Egypt’s state broadcaster has suspended eight of its female TV presenters and told them to go on a diet, sparking uproar among women’s rights groups.
The Egyptian Radio and Television Union (ERTU) has given the women one month to slim down before they can appear on air again with an "appropriate appearance", the Al-Yawm al-Sabi website reports. The ERTU has a female director, Safaa Hegazy, a former state TV anchor herself.
The announcement prompted an outcry among the affected presenters. Khadija Khattab, a host on Egypt’s Channel 2, told the paper that she wants people to watch her most recent TV appearances and judge for themselves if she is really "fat", and whether she deserves to be prevented from working. Another presenter said the situation had upset their families and should have been dealt with internally.
The Women’s Centre for Guidance and Legal Awareness condemned the move, saying it "violates the constitution" and is a form of violence against women. It’s called on the ERTU to backtrack. Despite the criticism, ERTU sources told the Veto news website that the decision won’t be reversed, but that the women won’t have their pay and benefits docked.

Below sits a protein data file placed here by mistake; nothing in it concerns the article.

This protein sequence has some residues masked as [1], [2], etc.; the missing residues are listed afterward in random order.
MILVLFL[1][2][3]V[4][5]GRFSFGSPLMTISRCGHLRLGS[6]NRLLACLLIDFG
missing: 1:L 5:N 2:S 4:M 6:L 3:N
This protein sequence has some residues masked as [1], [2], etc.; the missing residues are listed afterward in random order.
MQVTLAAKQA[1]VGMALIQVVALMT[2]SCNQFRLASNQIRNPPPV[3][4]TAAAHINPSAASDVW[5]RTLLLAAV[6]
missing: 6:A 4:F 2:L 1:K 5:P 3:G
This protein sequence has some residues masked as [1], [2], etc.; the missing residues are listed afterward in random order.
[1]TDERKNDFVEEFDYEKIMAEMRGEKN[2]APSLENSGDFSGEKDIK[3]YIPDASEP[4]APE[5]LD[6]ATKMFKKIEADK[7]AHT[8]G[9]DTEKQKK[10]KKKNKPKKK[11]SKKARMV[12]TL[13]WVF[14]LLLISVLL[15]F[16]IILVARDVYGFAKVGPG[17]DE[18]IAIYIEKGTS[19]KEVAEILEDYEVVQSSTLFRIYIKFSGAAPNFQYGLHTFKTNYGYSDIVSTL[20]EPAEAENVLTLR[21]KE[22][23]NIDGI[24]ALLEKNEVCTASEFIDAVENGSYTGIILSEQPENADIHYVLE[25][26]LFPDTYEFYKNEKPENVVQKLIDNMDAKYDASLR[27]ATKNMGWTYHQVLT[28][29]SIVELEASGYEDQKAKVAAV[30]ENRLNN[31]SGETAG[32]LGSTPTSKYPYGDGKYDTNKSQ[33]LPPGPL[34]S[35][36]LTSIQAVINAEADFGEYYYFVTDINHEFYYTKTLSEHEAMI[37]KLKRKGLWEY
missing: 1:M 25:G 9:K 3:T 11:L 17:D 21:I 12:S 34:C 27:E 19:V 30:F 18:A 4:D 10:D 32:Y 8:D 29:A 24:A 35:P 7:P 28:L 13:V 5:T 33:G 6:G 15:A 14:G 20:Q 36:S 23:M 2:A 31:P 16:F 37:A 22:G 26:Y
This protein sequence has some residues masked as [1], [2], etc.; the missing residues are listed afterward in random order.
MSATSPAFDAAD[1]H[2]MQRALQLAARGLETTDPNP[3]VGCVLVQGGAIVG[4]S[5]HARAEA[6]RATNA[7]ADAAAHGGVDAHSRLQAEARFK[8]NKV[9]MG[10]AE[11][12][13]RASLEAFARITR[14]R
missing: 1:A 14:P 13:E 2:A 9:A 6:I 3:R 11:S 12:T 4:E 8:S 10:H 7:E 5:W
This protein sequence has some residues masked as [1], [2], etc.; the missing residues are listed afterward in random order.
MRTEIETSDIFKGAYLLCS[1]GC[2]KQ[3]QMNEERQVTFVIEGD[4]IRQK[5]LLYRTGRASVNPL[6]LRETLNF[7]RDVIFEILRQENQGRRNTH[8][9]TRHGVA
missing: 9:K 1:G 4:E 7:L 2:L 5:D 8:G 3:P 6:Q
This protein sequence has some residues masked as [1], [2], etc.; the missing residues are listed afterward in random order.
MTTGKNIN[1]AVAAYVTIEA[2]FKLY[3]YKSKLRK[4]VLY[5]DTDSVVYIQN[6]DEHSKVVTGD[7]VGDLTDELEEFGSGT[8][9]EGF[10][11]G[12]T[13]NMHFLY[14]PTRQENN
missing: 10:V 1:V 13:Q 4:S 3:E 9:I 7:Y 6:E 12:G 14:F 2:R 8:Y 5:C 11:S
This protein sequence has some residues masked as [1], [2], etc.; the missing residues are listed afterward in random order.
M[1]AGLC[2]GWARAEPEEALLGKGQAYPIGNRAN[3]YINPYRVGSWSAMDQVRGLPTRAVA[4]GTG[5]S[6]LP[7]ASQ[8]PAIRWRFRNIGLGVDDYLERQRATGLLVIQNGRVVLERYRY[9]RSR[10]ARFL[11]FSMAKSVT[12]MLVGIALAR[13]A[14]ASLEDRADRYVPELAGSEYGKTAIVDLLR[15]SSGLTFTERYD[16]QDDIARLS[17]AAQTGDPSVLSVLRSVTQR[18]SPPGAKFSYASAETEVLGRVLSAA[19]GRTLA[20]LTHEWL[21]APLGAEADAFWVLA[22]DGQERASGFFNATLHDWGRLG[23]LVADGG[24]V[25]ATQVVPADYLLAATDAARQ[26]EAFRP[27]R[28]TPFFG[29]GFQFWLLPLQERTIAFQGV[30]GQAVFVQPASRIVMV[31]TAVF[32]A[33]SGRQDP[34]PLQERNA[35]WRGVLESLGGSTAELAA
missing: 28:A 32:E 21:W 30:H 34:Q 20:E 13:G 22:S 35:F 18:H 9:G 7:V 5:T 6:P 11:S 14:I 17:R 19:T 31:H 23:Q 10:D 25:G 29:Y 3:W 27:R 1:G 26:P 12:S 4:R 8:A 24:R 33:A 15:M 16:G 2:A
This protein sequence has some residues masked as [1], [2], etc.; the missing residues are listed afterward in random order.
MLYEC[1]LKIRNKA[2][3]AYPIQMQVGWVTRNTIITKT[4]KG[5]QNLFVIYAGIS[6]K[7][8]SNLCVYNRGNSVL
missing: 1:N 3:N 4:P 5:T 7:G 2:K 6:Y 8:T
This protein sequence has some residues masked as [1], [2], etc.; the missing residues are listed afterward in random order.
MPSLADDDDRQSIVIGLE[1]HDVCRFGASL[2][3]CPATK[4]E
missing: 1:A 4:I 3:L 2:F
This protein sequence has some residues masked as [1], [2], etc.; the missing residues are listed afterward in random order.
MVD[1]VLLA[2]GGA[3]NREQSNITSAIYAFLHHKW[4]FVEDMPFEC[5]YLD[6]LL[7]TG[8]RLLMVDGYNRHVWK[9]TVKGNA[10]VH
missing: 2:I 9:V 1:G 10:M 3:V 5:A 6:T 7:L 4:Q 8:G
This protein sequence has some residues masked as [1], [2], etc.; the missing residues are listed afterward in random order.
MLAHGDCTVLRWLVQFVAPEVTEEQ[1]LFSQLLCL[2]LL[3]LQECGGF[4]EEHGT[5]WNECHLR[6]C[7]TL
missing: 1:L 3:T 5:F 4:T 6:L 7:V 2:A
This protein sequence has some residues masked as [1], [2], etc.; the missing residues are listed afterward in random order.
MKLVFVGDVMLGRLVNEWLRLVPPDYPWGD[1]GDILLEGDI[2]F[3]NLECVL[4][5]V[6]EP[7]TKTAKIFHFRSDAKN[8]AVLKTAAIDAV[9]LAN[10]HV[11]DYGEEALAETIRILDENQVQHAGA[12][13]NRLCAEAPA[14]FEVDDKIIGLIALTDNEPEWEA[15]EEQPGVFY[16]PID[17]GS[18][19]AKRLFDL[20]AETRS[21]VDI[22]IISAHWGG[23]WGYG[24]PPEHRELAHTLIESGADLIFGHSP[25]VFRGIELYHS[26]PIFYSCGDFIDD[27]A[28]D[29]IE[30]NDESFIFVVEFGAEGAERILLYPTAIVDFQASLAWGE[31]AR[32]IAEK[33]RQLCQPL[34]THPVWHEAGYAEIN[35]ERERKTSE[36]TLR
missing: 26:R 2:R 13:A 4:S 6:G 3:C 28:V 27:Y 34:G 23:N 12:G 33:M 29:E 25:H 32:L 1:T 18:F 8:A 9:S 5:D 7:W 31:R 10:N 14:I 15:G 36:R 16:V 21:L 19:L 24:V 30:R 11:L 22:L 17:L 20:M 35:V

Egyptian media commentators are debating whether the suspensions were justified. At the state-owned Al-Ahram daily, journalist Fatma al-Sharawi says she thinks the policy should be applied across local TV stations. But author and academic Waheed Abdul Majid thinks the channel should focus on improving its content rather than the appearance of the presenters.
On social media, some users voiced support for the women, but others called them "bakabouzas", a term Egyptians use to describe overweight girls. One female Twitter user described ERTU head Safaa Hegazy as a "strong woman" for making the decision.
The presenters have been defended in parliament, though, with male MP and journalist Sayyid Hegazy asking: "Who is an ideal weight in Egypt?" He told the Sada al-Balad news site that a presenter "might be a little overweight, but she is eloquent".